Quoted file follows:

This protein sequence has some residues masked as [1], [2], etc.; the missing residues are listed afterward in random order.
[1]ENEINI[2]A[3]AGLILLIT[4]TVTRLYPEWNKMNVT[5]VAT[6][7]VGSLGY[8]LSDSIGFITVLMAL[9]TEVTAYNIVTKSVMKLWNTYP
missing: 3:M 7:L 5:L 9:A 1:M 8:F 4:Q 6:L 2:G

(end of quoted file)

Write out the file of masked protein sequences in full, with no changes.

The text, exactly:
This protein sequence has some residues masked as [1], [2], etc.; the missing residues are listed afterward in random order.
[1]ENEINI[2]A[3]AGLILLIT[4]TVTRLYPEWNKMNVT[5]VAT[6][7]VGSLGY[8]LSDSIGFITVLMAL[9]TEVTAYNIVTKSVMKLWNTYP
missing: 3:M 7:L 5:L 9:A 1:M 8:F 4:Q 6:L 2:G